Re: choice question - newbie

On 02/04/2007 05:52 AM, Tore Lund wrote:
craig@xxxxxxxxxxx wrote:
Use the correct OS for the job. If you need to run all Linux programs,
use Linux. If every other machine at your location is using Solaris,
install that. If you need a decent desktop, use Windows or Mac OS X.
If you need a tightly knit unix based OS that works real well, install
FreeBSD. It's as simple as that.

All right, that's your opinion. But the OP specifically said he (she?)
wanted a "non windows, desktop system". So I just want to say that I
have gradually started using FreeBSD as my main desktop OS. One of my
reasons for doing so is that Win2K has begun to BSOD on me - so much for
"decent desktop". And FreeBSD works quite well as a desktop, but one
should keep certain shortcomings in mind.

Speaking to the OP:

The major shortcoming is that the handbook and the forums are very much
geared toward sysadmins who know their systems in depth and only need to
ask about occasional technical details. Documentation and forums for
typical desktop users are simply missing at present, but that does NOT
mean that FreeBSD is not a good desktop OS. For my own part, I have
gradually discovered little details that make it much more easy and
pleasant to make a good desktop, and I wish they were documented in some
central location where newbies could find them.

The other shortcoming is that printer setup and some other hassles are
not as convenient as in Windows. For that reason, FreeBSD should only
be used by people who are prepared to expend some effort on handling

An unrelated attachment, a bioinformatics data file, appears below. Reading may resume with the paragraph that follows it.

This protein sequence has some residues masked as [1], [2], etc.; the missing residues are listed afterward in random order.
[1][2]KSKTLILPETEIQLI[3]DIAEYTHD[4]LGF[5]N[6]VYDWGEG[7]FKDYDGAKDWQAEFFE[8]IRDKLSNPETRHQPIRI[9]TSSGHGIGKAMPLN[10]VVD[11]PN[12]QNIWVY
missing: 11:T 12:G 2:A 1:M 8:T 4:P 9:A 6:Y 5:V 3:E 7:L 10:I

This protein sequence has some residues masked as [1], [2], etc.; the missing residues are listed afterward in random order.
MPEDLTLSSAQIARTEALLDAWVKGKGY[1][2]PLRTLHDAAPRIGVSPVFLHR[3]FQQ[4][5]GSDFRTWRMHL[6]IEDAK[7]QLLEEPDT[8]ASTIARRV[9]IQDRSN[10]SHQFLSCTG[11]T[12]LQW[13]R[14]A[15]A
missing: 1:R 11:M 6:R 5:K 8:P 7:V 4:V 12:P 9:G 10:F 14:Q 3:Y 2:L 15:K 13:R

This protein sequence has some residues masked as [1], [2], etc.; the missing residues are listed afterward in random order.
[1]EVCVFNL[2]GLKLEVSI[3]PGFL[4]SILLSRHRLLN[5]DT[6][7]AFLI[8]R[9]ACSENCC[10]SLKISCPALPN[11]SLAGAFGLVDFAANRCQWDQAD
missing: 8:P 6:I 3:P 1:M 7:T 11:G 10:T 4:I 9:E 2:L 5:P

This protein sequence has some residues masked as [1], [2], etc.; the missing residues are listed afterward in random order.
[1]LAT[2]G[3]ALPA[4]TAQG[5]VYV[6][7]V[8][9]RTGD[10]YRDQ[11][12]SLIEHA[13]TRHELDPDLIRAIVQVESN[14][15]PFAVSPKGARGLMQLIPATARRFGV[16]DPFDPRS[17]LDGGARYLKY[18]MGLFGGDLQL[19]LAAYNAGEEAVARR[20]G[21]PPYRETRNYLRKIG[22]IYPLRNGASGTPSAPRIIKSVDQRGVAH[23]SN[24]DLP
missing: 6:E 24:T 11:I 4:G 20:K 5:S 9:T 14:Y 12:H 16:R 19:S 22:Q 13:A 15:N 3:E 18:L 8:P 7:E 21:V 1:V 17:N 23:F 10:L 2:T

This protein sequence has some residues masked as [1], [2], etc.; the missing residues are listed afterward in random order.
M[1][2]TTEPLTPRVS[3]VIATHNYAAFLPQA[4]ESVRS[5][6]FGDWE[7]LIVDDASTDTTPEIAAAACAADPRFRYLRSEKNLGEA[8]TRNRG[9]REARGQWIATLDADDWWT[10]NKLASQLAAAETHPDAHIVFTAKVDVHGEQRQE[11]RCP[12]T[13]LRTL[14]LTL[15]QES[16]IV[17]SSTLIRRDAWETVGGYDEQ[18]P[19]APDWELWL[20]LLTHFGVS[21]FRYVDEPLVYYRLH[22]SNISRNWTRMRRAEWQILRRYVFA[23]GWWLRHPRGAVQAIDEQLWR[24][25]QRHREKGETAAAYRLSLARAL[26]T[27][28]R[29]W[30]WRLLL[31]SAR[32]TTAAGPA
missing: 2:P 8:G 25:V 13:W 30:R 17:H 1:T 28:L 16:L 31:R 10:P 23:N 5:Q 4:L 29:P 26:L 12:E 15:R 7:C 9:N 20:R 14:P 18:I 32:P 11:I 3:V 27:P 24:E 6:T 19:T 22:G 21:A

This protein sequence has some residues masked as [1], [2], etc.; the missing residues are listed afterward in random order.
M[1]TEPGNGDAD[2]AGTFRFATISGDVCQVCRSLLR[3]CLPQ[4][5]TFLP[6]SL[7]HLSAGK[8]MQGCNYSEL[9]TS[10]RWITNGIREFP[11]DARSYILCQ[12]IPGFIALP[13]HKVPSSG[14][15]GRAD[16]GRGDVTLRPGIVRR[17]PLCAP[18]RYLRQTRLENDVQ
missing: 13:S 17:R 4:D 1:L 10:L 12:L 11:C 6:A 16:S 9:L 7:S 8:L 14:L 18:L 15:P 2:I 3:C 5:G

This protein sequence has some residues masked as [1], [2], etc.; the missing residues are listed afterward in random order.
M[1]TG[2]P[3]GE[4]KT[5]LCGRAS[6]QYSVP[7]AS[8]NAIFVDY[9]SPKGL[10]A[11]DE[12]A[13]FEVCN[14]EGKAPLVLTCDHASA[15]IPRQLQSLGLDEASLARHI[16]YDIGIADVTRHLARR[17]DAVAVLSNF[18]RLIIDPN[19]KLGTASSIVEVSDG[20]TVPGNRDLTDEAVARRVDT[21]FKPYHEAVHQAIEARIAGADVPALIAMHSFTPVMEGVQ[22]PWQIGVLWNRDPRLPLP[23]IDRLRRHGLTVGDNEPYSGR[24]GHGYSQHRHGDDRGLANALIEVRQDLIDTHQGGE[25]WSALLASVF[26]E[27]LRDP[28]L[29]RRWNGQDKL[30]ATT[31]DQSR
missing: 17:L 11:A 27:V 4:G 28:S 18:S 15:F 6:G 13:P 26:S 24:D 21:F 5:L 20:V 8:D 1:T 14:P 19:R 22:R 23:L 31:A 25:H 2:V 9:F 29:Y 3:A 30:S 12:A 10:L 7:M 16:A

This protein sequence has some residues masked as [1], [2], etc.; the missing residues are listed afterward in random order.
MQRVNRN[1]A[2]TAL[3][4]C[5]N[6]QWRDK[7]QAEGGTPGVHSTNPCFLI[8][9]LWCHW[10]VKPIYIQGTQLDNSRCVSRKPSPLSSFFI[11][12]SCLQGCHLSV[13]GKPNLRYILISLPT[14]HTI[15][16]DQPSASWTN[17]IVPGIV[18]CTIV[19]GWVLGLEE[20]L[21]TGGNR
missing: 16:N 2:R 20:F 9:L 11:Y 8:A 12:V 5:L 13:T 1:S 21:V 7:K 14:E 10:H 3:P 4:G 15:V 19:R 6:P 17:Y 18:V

certain aspects of the setup.

Having said this, it does not take genius to install a basic FreeBSD
with X. And, once that hurdle is overcome, su to root and issue the
command "pkg_add -r gnome2-lite". I think Gnome is a good place to
begin for newbies, but I also think many of them will outgrow it
quickly. After all, it's just a bundle of programs - many of which
duplicate functionality that is already present in the OS - and you can
get by just as well with a simple window manager and the programs you
really need. (I currently use IceWM.)

In conclusion, I think FreeBSD is a good desktop OS, for those who are
prepared to tackle some problems along the way. The things that are
really missing are documentation and discusson geared toward typical
desktop users. But it does not cost very much to try it out. And no
one here can tell whether Linux or Solaris would be better for you.

I think, you might want to say *can't* in above said sentence; obviously
you don't have enough exposure and, or experience with Linux or Solaris

No doubt, FreeBSD is starting to excel on desktops too, but most of the
people I know still prefer Linux based distros for reasons of hardware
compatibility and, or drivers; Although I was well aware of FreeBSD and,
or other *BSD variants since long, but I only started with FreeBSD
5.1-RELEASE on my Dell Inspiron 4150, and am brave enough to switch over
to FreeBSD 7.0-CURRENT. It is notable that I even being an avid user
and, or advocate of Linux myself, still respect and love to use, study,
preach, advocate, eat and, or sleep FreeBSD too.

I love cleanness, compactness and, or originality of FreeBSD; a big
thanks to FreeBSD developers and, or community :)

To the OP, I know it is difficult to try each and, or every Linux
distro, but the Ubuntu, Fedora, Gentoo, FreeBSD, Darwin and, or Solairs
are only few which you must try the LiveCD's (If available) yourself and
decide which one fits your budget requirements and, or needs best.

Kindly note that Ubuntu and, or Knoppix are not Debian, particularly in
the view of Debian developers; similarly NetBSD, OpenBSD and, or even
DesktopBSD and PC-BSD are not FreeBSD.

No comments on Solaris, Darwin and, or Mac OS/X, I don't use these now a

Dr Balwinder S "bsd" Dheeman Registered Linux User: #229709
Anu's Linux@HOME Machines: #168573, 170593, 259192
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